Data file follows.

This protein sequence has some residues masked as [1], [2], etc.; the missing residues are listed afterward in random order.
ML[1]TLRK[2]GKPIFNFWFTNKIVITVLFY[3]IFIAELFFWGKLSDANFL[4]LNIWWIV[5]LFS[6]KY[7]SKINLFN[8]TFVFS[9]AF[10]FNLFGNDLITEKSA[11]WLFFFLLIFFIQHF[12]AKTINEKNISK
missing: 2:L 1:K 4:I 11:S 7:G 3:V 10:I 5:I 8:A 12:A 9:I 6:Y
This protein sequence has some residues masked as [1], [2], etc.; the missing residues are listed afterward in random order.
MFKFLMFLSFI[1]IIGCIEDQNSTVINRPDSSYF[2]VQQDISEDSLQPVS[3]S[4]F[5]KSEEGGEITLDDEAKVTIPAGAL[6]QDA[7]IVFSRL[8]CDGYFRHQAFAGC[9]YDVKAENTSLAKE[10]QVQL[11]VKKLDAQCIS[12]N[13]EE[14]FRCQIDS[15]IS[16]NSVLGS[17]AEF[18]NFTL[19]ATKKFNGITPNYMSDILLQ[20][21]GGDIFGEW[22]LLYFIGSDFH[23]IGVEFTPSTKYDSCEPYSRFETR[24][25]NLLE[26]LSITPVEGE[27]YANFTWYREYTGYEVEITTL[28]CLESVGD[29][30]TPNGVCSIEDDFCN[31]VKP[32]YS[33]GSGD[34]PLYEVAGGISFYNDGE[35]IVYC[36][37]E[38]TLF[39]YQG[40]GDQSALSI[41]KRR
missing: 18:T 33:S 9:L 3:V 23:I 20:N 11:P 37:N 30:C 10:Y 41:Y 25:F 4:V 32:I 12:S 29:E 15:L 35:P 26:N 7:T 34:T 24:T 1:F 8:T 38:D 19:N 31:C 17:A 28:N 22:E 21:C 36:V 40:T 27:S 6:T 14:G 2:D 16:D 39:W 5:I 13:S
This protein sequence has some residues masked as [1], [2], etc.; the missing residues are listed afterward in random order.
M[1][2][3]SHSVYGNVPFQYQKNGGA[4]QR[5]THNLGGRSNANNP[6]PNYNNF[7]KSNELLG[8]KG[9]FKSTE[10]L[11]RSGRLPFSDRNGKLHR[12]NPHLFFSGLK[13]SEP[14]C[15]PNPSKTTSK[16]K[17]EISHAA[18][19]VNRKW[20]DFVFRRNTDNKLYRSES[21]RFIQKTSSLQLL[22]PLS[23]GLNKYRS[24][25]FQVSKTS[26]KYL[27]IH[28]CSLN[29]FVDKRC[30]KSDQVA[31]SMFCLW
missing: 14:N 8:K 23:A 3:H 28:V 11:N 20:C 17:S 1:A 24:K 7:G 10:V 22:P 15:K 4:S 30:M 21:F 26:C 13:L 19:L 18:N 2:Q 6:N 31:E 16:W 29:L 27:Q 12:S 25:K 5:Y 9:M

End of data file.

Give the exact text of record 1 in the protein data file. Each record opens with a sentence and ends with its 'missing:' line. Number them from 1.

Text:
This protein sequence has some residues masked as [1], [2], etc.; the missing residues are listed afterward in random order.
ML[1]TLRK[2]GKPIFNFWFTNKIVITVLFY[3]IFIAELFFWGKLSDANFL[4]LNIWWIV[5]LFS[6]KY[7]SKINLFN[8]TFVFS[9]AF[10]FNLFGNDLITEKSA[11]WLFFFLLIFFIQHF[12]AKTINEKNISK
missing: 2:L 1:K 4:I 11:S 7:G 3:V 10:I 5:I 8:A 12:A 9:I 6:Y